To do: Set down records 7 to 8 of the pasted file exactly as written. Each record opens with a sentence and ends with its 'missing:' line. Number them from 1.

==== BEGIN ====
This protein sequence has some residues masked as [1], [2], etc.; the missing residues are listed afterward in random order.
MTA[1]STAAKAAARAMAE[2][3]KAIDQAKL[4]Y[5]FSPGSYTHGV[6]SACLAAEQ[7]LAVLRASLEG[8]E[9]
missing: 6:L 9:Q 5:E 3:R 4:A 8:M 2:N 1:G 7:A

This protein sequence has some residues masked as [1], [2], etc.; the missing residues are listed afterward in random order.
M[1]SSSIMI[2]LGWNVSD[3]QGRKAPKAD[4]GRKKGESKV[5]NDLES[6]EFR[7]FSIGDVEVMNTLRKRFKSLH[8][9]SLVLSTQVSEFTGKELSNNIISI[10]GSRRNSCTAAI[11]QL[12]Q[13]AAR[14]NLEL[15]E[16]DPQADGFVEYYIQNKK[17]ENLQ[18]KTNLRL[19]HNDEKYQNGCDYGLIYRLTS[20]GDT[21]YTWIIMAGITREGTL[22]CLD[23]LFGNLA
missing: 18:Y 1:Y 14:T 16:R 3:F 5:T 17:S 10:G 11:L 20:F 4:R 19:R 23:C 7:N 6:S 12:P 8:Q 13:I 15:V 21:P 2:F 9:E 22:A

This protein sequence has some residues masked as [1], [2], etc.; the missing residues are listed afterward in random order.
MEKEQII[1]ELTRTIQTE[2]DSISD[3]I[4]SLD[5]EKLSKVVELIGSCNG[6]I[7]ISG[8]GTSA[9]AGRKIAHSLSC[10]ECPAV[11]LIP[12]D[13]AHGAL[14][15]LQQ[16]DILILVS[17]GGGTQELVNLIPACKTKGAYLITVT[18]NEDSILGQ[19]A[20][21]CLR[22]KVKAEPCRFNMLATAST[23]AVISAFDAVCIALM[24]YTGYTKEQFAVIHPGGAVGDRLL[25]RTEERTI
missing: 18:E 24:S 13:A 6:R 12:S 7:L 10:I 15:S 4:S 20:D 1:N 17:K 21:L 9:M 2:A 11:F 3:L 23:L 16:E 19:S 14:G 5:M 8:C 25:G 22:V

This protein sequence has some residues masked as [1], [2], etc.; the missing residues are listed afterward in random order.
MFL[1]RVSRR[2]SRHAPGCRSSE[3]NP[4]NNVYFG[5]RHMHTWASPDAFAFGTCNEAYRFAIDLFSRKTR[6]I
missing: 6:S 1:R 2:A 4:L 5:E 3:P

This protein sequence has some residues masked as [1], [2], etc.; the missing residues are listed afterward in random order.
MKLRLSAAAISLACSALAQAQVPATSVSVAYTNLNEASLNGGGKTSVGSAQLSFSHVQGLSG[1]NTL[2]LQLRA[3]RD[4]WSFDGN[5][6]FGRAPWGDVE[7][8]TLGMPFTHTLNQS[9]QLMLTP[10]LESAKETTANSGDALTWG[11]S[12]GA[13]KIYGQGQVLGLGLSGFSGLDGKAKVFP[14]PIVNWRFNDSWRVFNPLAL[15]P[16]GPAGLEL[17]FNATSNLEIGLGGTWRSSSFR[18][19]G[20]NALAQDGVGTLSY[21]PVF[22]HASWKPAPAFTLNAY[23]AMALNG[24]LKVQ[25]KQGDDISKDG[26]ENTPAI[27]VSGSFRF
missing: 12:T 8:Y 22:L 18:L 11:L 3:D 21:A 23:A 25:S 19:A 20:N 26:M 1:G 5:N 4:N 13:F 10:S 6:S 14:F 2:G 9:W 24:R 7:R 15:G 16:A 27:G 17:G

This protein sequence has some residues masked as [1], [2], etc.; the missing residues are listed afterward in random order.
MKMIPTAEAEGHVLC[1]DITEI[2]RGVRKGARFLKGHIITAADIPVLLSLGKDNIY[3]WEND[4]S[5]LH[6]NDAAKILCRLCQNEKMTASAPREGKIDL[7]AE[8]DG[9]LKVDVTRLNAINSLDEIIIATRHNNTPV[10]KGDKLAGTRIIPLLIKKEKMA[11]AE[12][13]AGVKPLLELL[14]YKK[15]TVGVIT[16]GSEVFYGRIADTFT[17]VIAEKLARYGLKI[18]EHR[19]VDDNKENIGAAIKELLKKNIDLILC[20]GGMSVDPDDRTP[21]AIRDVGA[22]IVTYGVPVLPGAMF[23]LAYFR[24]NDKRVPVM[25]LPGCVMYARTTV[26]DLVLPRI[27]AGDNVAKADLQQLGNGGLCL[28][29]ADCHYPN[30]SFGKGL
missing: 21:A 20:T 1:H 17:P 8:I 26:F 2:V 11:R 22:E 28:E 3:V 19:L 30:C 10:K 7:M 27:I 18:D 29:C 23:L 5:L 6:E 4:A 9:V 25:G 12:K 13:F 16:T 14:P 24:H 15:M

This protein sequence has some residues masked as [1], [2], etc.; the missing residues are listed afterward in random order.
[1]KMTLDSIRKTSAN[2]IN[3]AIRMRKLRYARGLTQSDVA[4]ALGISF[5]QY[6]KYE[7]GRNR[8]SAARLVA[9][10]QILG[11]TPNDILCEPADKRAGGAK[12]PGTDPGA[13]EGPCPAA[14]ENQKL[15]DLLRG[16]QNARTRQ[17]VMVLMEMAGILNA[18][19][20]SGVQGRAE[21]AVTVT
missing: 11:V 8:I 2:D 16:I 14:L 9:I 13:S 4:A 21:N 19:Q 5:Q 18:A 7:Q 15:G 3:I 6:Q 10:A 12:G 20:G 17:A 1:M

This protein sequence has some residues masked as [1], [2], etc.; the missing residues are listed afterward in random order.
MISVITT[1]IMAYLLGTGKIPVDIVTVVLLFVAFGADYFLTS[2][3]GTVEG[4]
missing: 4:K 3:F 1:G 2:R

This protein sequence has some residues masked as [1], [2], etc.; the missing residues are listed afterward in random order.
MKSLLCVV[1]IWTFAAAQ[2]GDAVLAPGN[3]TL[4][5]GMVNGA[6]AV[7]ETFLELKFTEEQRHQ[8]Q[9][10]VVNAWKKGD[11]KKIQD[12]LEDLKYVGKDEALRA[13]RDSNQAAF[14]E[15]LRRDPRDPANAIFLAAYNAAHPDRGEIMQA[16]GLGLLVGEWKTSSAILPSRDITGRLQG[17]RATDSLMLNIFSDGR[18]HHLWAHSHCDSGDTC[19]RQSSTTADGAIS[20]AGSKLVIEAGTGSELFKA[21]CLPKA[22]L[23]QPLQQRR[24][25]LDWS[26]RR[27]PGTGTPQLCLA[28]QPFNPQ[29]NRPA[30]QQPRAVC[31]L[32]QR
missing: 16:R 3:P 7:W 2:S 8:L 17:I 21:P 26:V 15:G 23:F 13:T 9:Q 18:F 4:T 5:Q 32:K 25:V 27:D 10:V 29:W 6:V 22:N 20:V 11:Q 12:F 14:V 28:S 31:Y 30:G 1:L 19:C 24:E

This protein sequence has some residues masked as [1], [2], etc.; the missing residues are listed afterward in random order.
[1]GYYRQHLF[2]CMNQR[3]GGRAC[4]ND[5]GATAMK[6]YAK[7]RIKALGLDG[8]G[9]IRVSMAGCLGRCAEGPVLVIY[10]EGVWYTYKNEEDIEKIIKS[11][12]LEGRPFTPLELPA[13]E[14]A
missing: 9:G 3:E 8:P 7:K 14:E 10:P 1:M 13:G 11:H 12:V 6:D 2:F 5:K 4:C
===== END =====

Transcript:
This protein sequence has some residues masked as [1], [2], etc.; the missing residues are listed afterward in random order.
[1]KMTLDSIRKTSAN[2]IN[3]AIRMRKLRYARGLTQSDVA[4]ALGISF[5]QY[6]KYE[7]GRNR[8]SAARLVA[9][10]QILG[11]TPNDILCEPADKRAGGAK[12]PGTDPGA[13]EGPCPAA[14]ENQKL[15]DLLRG[16]QNARTRQ[17]VMVLMEMAGILNA[18][19][20]SGVQGRAE[21]AVTVT
missing: 11:V 8:I 2:D 16:I 14:L 9:I 13:S 4:A 21:N 19:Q 5:Q 18:A 7:Q 15:G 3:I 6:Q 10:A 12:G 20:G 17:A 1:M

This protein sequence has some residues masked as [1], [2], etc.; the missing residues are listed afterward in random order.
MISVITT[1]IMAYLLGTGKIPVDIVTVVLLFVAFGADYFLTS[2][3]GTVEG[4]
missing: 4:K 3:F 1:G 2:R